North Texas Daily

Gender-neutral restrooms in works

Gender-neutral restrooms in works

Gender-neutral restrooms in works
October 22
23:25 2014

Rhiannon Saegert / Senior Staff Writer

UNT plans to create 10 individual, gender-neutral restrooms to accommodate transgender students and students outside the gender binary by the end of winter break.

Restrooms in Willis Library, the art building, the language building and the music annex will be renovated and converted into single-stall, gender-neutral restrooms. Currently, there are 46 single-stall restrooms on campus, but they’re not always accessible. For instance, most residence halls have single-stall restrooms, but those halls lock their doors in the evening.

Transgender and Intersex Alliance of Denton president A.J. Aguinaga said the lack of restrooms accessible to transgender students is at best aggravating and at worst a threat to their personal safety, potentially forcing students to explain themselves to strangers, out themselves as transgender and open themselves up to harassment. 

“If I’m a trans student, maybe people can’t read the gender that I am, and I don’t go into the restroom for the gender someone thinks that I am. It could be dangerous for me,” Aguinaga said. “If I’m someone who doesn’t fit into the gender binary, genderqueer, non-conforming or even agender, and I go into a restroom, it could be dangerous for me too.”

The National Center for Transgender Equality’s 2011 national discrimination survey reports discrimination by state. In Texas, 47 percent of the transgender people surveyed reported being verbally harassed or disrespected in a place of public accommodation or service. In addition, 41 percent of those surveyed reported being uncomfortable seeking help from police, and 23 percent reported being harassed by police officers.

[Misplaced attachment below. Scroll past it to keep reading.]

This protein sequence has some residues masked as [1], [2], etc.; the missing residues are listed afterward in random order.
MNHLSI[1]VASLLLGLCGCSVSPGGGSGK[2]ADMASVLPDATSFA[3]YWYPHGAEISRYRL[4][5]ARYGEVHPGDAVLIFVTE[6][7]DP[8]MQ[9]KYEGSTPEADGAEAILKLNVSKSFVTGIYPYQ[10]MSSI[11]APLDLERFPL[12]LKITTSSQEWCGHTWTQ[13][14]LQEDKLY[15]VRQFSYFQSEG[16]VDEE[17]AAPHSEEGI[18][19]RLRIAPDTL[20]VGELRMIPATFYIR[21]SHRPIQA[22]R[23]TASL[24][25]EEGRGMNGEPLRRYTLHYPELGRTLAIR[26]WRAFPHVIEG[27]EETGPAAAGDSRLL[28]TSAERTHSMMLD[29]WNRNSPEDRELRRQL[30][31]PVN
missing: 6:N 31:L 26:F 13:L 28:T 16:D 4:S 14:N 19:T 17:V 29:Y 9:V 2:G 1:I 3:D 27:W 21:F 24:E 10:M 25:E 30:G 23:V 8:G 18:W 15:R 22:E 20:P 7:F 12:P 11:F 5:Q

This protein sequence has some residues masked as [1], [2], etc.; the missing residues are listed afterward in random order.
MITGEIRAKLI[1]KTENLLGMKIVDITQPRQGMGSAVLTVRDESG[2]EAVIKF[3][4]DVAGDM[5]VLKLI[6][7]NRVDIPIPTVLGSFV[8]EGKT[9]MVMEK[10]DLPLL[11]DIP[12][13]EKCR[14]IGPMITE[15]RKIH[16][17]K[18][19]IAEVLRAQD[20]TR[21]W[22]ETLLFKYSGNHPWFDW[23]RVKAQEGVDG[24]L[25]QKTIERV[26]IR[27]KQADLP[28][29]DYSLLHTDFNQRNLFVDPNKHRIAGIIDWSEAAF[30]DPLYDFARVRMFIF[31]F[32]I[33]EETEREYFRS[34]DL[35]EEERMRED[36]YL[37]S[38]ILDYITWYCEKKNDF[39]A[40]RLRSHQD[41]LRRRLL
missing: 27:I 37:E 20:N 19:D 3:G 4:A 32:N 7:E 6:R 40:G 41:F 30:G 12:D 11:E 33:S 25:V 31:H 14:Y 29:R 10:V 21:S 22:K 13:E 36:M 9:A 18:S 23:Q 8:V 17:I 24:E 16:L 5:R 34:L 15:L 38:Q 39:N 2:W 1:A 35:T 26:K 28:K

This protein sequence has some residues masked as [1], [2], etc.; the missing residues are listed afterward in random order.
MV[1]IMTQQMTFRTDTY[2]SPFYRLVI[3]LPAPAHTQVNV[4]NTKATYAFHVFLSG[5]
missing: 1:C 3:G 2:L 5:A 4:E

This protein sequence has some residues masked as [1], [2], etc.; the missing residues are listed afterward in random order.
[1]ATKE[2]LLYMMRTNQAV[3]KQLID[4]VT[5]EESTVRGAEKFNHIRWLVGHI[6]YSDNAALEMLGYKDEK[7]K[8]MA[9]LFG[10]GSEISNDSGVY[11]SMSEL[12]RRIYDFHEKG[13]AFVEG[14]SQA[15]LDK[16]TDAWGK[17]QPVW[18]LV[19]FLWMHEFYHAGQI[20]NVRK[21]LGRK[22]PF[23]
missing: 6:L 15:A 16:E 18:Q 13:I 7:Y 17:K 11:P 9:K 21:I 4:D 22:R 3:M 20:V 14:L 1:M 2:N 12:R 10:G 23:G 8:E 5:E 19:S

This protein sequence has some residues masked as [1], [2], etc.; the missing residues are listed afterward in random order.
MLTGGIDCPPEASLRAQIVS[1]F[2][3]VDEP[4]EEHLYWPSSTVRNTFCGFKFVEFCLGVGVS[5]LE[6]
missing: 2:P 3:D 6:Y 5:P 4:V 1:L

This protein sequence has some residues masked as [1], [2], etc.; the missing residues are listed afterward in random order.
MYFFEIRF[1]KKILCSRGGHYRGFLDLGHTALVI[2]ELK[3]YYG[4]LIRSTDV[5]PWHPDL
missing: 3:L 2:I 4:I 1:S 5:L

“The reasoning behind why it needs to be an individual restroom that can be locked is because there’s still so much work that needs to be done with education and making sure that everyone understands the purpose of those restrooms and being comfortable with that for students to be safe in that environment,” student services coordinator Kathleen Hobson said.

Hobson said the restrooms are a big step in the right direction, but there’s still a long way to go. The next big step for the task force will be UNT’s housing policies.

“I’m just stepping into this environment and thrilled there’s already a forward momentum on that, but it’s definitely not a time to congratulate ourselves and just sit back,” Hobson said. “It’s just kind of the tip of the iceberg for the things that need to happen in the future.” 

Director of facilities management and construction Helen Bailey said the budget for the renovations is $105,000. In some cases, renovations are as simple as replacing a sign and adding a lock, but others require more extensive renovations.

“What’s difficult about it is space and funding,” Bailey said. “Finding any places where we can feasibly put them is challenging. You’re limited with what you can do from a physical standpoint.”

Bailey said some of the existing restrooms aren’t very accessible or are remotely located.

“The idea is to provide a good spread around the main campus,” Bailey said. “You don’t want them to be on the periphery of campus. You want them to be where people can get to them.” 

Featured Image: TRIAD president physics junior Aiden Aguinaga discusses the possibility of new single-stalled bathrooms on Friday afternoon at Big Mike’s Coffee. Photo by Devin Dakota – Staff Photographer

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